When it comes to functionality in the Google Sheets vs. Excel battle, Google prevails. Sorry Microsoft Office fans, it may be time that you and your spreadsheet program have a little chat.
I want to tell you how to make your breakup with Excel a little smoother, and fall in love with Google Sheets. I’m not going to lie, you might need a pint of ice cream or a bottle of wine to get you started, but soon enough you’ll realize your old spreadsheet system wasn’t as cute as you remember.
Google Sheets provides a free, collaborative environment to manage most of your database needs, and with Google’s goal to eventually reach 85-90% functionality of Office products, the switch is a little easier to swallow (Business Insider). When I first started with Vendasta I had used Google Sheets a handful of times and stumbled over the switch. Let me share with you a few tips I learned the hard way, so your breakup can be a little smoother than mine.
3 Tips to Making Your Breakup with Excel a Little Easier
Tip 1: Add-ons
When Google Sheets don’t appear to have the same functionality as Excel, check the Add-ons section of the tool bar. If you’re experiencing a road bump, there is a good chance someone else has as well, and has already created a solution! There are a lot of really impressive things you can do with Add-ons, depending on what you’re using the program for, but here are a few basic ones to start with:
What is it: This tool creates separate columns for when you want to divide first name and last name. A few clicks and your whole 5,000 row sheet is magically cleaner!
Pros: Huge time saver, makes your sheets look much cleaner and even those scared of formulas can capitalize on its amazing powers.
Cons: Does not come close to the functionality of the SPLIT formula, so I would recommend using the formula instead of the add-on if you have a real mess of a column you need to split.
Sort by Color
What is it: One built-in feature Google Sheets is missing is the ability to sort the sheet by color. This particular tool allows you to sort by both cell and font color.
Pros: Visually digestible, easy to categorize and if you are an Excel fanatic, you definitely already rely on this tool—now you don’t have to go without.
Cons: None, this tool is great!
What is it: This Add-on allows you to either find duplicates in a set of data or compare two sets of data to highlight duplicates.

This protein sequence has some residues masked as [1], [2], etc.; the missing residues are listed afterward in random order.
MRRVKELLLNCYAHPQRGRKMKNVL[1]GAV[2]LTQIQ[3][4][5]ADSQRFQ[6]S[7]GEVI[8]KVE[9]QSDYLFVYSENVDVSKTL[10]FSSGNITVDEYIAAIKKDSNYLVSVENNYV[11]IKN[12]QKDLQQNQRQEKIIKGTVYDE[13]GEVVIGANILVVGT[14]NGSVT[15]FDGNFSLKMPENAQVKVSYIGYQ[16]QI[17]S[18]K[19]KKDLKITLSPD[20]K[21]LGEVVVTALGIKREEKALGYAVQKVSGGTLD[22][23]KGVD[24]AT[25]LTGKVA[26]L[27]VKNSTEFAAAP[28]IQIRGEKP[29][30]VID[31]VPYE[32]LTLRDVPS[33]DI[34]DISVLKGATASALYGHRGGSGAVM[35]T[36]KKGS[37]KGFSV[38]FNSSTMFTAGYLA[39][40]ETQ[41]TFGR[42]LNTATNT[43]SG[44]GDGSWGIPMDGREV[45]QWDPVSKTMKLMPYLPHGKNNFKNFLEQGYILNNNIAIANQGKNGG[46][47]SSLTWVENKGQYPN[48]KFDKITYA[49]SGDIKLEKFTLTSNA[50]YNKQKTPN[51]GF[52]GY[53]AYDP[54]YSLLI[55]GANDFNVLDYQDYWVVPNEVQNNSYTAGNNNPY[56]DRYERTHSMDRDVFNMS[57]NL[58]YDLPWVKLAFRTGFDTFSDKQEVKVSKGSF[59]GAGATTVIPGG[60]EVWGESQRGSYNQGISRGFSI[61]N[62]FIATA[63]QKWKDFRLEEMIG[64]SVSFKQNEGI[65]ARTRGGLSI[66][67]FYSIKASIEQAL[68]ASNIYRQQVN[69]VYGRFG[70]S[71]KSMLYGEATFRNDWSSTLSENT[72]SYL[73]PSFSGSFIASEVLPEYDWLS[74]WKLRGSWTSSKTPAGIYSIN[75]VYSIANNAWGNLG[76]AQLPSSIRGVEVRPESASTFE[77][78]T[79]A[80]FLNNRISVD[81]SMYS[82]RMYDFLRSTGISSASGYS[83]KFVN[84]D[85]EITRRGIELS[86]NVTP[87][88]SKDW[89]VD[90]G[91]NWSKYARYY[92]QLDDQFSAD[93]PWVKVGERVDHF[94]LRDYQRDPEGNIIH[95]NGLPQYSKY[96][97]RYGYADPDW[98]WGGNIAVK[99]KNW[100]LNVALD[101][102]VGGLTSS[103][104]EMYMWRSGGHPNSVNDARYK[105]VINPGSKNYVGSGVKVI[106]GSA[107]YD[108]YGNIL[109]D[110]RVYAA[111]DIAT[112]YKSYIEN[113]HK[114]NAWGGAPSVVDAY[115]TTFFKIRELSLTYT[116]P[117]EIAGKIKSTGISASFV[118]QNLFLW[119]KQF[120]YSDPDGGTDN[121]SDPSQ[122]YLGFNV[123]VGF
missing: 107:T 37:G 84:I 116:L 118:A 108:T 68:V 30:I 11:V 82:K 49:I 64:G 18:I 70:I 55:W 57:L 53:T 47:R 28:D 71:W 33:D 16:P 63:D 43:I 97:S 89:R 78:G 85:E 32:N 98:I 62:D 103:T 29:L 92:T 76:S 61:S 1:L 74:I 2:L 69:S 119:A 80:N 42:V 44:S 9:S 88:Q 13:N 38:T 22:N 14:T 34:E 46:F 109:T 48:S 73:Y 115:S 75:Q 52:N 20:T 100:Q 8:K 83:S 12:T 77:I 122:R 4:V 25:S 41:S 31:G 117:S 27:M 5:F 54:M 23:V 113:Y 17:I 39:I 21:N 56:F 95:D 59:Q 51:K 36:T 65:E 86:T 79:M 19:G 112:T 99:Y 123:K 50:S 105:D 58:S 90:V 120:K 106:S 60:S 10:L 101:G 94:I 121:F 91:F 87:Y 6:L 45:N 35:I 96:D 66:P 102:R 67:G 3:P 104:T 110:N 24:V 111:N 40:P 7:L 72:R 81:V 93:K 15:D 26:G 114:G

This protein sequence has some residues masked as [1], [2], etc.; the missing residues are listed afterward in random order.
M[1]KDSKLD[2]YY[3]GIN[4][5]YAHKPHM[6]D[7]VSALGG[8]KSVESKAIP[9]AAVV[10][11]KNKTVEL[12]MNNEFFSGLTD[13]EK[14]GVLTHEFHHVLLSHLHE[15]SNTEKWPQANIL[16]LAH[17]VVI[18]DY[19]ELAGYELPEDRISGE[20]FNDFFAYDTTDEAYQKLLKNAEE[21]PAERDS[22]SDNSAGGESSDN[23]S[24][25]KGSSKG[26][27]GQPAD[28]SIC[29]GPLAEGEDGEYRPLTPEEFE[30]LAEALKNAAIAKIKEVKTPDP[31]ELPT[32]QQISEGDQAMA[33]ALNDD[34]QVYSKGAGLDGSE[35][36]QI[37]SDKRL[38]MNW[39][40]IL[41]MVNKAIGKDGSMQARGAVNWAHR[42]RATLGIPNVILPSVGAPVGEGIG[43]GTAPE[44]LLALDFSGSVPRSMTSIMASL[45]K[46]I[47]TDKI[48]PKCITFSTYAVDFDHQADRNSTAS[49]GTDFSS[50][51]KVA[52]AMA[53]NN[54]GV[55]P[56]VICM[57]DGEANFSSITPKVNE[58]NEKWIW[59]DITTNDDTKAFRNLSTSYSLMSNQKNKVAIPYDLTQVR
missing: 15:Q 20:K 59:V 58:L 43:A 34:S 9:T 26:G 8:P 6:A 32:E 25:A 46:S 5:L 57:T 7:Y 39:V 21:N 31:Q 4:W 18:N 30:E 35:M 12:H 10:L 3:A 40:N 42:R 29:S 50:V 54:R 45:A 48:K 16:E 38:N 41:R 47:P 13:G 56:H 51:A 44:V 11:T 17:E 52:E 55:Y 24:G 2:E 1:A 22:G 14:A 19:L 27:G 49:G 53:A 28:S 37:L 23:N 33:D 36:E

Pros: Timesaving hack, helps organize data and provides an easy solution for picking out duplicate values.
Cons: The tool is available in the Power Tool add-on (another great one to start with!) but only for “pro” users. But don’t fret, there’s another add-on for just removing duplicates that doesn’t discriminate against us non-pro users.
💡 Hint: Use this in conjunction with sort by color to maximize your add-on magic 😉
Tip 2: Grouping Data in Pivot Tables
Excel provides a grouping option that allows you to roll up pivot table data into summaries by month, year, quarter, whatever you need. Google Sheets does not have this functionality, but that doesn’t mean you should give up on nicely sorted pivot tables.
All that is needed is an adjacent column (Column F below) with a date formula to extract the date range you would like to sort by. The formula used below =TEXT(E2,”yyyy-mm“) allows us to roll up the data into month/year.
The next step is to pivot out the data and group by the rolled up column (Month Created below).
The solution isn’t as quick, or as pretty, as the Excel alternative but it does the job. You can even hide the rolled up column in the raw data and pretend it doesn’t exist!
Tip 3: Google Sheets vs Excel Charts
I used to spend many sleepless nights worrying about my lackluster charts made with Google Sheets, succumbing to dreams of drool-worthy 3-D pie charts from Excel. I still don’t find Google Sheets comparable in this area but I do have two pointers that will help you appreciate them a little more.
Add annotations to your charts
By adding a column with your annotations to the right of your x or y-axis data you’ll get different forms of annotations, see example graphs below.
Annotations added by including a notes column to the right of y-axis data.
Annotations added by including a notes column to the right of x-axis data.
Link charts to Google Docs
Google Sheets and Google Docs go hand in hand so when you copy and paste a chart from Sheets to Docs it updates when it’s changed, or not – it’s totally up to you!
So what’s the verdict in the Google Sheets vs. Excel debate? While Google Sheets isn’t the knight in shining armour you always dreamed of, it is still a really nice alternative. It is an amazing tool for collaboration and has a lot of tricks I didn’t mention that helps increase its functionality. It took me a while to come around, but I’m starting to feel the love. Excel can be a bit daunting and unapproachable at times, but Google Sheets is a little more cuddly and friendly. This is the kind of spreadsheet program you’ll want to take home to meet mom!